Anticipating Trends

Insurance companies are always looking for ways to get ahead of their competitors, and there’s no better way to do that than by staying on top of industry trends. Just as using predictive analytics was once a new trend for carriers, predictive analytics tools themselves can help carriers plan new products, customer experiences, and technology solutions to position themselves at the forefront of emerging possibilities.

Identifying Potential Markets

Predictive analytics in insurance can help insurers identify and target potential markets. Data can reveal behavior patterns and common demographics and characteristics, so insurers know where to target their marketing efforts. Since there are 3.2 billion people on social media around the world, these platforms have become increasingly important when it comes to identifying potential markets. It’s also influenced customer service: About 60% of Americans say that social media has made the customer service process easier when it comes to obtaining answers and resolving problems.

Focusing on Customer Loyalty

Brand loyalty is important, no matter the product, and now insurers can use predictive analytics to focus on the history and behavior of loyal customers and anticipate what their needs may be. How important is brand loyalty? About half of customers have left a company for a competitor that better suited their needs. Also, this data can help insurers modify their current process or products based on the information.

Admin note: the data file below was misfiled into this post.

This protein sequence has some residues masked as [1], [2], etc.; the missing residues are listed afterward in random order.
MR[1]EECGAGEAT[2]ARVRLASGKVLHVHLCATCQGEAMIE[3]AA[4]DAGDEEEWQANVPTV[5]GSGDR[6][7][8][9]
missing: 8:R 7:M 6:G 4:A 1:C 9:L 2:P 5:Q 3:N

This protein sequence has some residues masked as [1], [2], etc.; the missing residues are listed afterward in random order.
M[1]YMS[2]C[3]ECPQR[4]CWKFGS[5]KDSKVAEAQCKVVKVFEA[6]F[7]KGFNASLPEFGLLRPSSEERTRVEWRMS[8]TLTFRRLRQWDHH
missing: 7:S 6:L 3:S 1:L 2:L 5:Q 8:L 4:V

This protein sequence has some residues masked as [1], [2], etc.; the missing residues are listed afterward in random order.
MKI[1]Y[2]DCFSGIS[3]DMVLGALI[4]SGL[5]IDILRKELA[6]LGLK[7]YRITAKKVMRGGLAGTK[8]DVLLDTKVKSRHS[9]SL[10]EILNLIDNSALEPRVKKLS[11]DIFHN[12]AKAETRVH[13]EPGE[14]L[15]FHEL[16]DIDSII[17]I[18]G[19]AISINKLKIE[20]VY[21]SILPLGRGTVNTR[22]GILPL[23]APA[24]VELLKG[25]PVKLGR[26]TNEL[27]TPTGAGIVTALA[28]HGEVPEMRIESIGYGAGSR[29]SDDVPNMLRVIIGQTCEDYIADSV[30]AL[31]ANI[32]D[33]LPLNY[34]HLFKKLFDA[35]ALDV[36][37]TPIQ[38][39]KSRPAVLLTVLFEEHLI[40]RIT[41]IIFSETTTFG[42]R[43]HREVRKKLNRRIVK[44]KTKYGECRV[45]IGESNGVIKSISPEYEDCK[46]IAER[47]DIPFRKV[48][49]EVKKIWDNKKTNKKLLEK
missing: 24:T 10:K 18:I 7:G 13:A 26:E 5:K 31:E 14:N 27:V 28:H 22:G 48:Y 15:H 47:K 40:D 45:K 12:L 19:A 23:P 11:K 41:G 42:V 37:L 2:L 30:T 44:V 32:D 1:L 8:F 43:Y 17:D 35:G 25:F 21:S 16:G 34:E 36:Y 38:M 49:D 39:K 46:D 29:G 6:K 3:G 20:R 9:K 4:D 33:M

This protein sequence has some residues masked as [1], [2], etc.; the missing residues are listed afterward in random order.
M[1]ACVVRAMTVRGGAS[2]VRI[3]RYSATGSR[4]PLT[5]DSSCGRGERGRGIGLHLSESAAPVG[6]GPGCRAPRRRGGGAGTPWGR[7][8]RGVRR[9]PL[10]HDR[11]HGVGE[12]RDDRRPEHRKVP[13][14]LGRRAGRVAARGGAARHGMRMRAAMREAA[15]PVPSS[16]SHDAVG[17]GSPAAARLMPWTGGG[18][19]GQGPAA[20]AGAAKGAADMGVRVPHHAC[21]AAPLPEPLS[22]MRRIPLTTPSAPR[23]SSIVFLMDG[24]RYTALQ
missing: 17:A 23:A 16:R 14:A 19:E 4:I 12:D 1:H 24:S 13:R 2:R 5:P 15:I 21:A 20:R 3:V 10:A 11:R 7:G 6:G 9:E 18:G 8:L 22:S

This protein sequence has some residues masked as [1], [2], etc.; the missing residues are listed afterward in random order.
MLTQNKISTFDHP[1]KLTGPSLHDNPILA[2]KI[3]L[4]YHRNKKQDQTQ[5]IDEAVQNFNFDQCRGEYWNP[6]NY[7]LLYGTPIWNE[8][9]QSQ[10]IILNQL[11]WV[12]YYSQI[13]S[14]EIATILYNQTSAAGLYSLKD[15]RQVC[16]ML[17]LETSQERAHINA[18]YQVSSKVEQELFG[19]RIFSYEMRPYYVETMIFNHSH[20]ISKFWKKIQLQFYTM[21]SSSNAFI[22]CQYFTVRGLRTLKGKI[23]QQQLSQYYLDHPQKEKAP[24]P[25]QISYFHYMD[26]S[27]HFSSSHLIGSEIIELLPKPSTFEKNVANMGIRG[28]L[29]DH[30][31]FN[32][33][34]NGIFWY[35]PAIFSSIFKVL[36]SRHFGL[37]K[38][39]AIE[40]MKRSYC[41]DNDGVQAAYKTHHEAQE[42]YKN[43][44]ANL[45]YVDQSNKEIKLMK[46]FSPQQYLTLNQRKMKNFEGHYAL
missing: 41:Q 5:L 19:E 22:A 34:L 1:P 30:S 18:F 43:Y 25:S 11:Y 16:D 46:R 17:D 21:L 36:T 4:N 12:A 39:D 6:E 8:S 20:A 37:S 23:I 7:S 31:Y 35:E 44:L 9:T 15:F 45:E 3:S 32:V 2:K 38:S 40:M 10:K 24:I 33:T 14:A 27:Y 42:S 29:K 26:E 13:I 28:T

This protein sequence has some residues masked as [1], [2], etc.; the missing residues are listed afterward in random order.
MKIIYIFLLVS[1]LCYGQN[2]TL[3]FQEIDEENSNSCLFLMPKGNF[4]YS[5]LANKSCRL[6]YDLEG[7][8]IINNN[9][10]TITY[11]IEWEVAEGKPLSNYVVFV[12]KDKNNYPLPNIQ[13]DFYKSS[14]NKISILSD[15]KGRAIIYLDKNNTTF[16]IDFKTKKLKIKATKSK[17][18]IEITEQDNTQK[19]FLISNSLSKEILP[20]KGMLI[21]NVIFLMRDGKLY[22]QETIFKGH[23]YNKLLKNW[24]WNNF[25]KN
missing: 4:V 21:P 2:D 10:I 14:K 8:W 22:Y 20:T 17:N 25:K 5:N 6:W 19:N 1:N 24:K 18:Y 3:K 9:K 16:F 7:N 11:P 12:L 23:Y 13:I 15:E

Providing a Personalized Experience

Many consumers value a customized experience – even when it comes to shopping for insurance. When insurers have access to predictive analytics in insurance, they can comb through IoT-enabled data to understand the needs, desires, and advice of their customers.

Conclusion:

Going forward, more and more insurers will use predictive analytics to help forecast events and gain actionable insights into all aspects of their businesses. Doing so provides a competitive advantage that saves time, money, and resources, while helping carriers more effectively plan for a future defined by change. After all, data is only a strategic asset when you can actually put it to work.

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Andy Yohn
Andy is a co-founder of Duck Creek Technologies and has been involved in the design and development of the solution offerings of the company. Andy brings a solid mix of technical and business skills together through his 30+ years of working in the insurance automation industry. Andy served as founding Chief Architect of the Duck Creek Platform and currently is actively involved with product management and research and development projects. Prior to Duck Creek, Andy had a thirteen-year tenure with AMS Rating Services. Andy holds a bachelor's degree in Computer Science with minors in Mathematics and Music.